The shocking drop in Novembre nonfarm payrolls pushed Treasury prices higher Friday, but profit taking whittled away a big chunk of the gains before the session's close.
The 30-year bond ended 1/2 point higher, where it yielded 7.79%, after having been up as much as 1 3/8 points during the morning.
As expected, the dismal jobs data resulted in another 25-basis-point cut in the fed funds rate, to 4 1/2%, and many analysts said another Fed easing is possible before the end of the year, given the weakness in the employment statistics.
Friday's rally began overseas as foreign investors reacted to Treasury Secretary Nicholas Brady's remark late Thursday that the Treasury was considering shifting some debt issuance toward the short end of the curve.
Treasury Market Yields
Friday Week Month
3-Month Bill 4.33 4.46 4.74
6-Month Bill 4.37 4.55 4.86
1-Year Bill 4.49 4.66 4.93
2-Year Note 5.16 5.36 5.60
3-Year Note 5.51 5.73 5.95
4-Year Note 5.64 5.83 6.04
5-Year Note 6.27 6.47 6.65
7-Year Note 6.73 6.94 7.06
10-Year Note 7.22 7.36 7.40
15-Year Bond 7.49 7.70 7.71
30-Year Bond 7.79 7.93 7.87
Source: Cantor, Fitzgerad/Telerate
That news pushed the 30-year
bond 3/4 higher before the jobs report
came out, and the entire market
rallied on the news that November
payrolls had fallen 241,000. The
market had expected only a
October's payrolls level was revised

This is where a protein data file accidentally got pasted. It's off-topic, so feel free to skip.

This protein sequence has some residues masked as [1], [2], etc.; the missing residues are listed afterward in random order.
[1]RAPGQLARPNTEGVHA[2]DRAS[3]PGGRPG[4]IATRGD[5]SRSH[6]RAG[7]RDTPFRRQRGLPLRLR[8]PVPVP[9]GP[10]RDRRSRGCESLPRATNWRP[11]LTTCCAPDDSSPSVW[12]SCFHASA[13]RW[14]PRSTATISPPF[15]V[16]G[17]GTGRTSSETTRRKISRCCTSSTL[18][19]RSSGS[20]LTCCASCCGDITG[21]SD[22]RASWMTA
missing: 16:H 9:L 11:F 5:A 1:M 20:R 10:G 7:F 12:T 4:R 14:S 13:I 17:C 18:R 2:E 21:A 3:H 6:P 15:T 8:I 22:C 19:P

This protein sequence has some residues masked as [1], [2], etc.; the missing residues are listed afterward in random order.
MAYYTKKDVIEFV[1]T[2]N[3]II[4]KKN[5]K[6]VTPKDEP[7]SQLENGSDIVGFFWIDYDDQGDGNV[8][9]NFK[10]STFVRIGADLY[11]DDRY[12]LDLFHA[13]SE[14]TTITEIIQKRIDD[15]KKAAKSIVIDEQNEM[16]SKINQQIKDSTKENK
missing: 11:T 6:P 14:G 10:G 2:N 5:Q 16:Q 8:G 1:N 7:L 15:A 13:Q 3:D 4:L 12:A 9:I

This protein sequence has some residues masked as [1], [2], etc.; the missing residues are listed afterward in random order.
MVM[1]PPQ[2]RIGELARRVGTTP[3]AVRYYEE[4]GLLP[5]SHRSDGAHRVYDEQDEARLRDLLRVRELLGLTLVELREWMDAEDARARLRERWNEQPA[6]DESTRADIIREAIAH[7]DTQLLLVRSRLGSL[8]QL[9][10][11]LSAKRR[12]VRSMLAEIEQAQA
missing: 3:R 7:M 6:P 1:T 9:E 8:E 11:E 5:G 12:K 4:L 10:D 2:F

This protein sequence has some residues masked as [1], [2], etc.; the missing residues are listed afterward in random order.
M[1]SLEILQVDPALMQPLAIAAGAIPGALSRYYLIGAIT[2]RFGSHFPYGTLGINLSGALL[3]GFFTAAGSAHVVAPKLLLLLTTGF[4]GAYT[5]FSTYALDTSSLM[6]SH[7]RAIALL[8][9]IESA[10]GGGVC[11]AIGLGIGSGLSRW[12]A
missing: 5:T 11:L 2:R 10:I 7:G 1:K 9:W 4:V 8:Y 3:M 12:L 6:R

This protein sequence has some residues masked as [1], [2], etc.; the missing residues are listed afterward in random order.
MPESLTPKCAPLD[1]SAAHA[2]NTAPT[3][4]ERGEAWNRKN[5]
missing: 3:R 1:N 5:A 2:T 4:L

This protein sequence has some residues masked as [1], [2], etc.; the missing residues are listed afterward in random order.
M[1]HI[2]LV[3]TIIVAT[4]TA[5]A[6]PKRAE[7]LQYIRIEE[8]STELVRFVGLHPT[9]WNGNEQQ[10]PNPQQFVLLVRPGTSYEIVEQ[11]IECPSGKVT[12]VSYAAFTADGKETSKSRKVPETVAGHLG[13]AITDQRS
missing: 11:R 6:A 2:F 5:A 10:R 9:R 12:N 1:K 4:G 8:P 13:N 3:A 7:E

to a 4,000 increase from the
1,000 decline originally reported.
The market focused on the payrolls
number rather than the
steady 6.8% unemployment rate
because it is regarded as a more accurate
Some analysts said a number of
special factors exaggerated the
weakness in November.
The 95,000-job loss in construction
was partly attributable to bad
weather in the Midwest, and retail
employment fell 111,000 because
of a sharp decline in the amount of
Christmas hiring by all types of
stores, an effect that will be reversed
after the holidays.
And Janet Norwood, the commissioner
of the Bureau of Labor Statistics,
said changes made in the
seasonal factors were responsible
for some of the weakness; without
those changes, payrolls would have
fallen only 170,000, she said.
But a number of economists said
even after those explanations, November's
report looked weak.
"In an economic recovery, payrolls
are supposed to be up
170,000, not down 170,000," said
Paul Kasriel, a monetary economist
at Northern Trust Co.
Mr. Kasriel said the single most
telling number in the report was
the 33,000 decline in manufacturing
"Manufacturing had been the
one bright light in the economy and
it's going out," he said. "The economy
is flirting with slipping back
The Fed's quick reaction indicated
it was cncerned. Analysts said
the Fed's customer repurchase
agreements Friday translated into
a 25-basis-point cut in the funds
rate, and many expect another
round of easing before yearend.
Long-term prices came off their
highs fairly quickly Friday and
traders said some retail and speculative
accounts decided to sell securities
to take profits, since the end
of the year is now in sight.
"The street saw a great number,
pushed the market to the moon,
and there were no buyers," a salesman
Once the buying stopped, profit-taking
took over, and the situation
was exacerbated by the relatively
thin December market, he said.
"Traders at most primary dealers
get their bonuses in January and
February, so they don't take risks
in December," the salesman said. "So
there's no liquidity."
Peter Mayers, assistant treasurer
at Bank Julius Baer, said the intermediate
sector, which had been the
star performer for most of the week,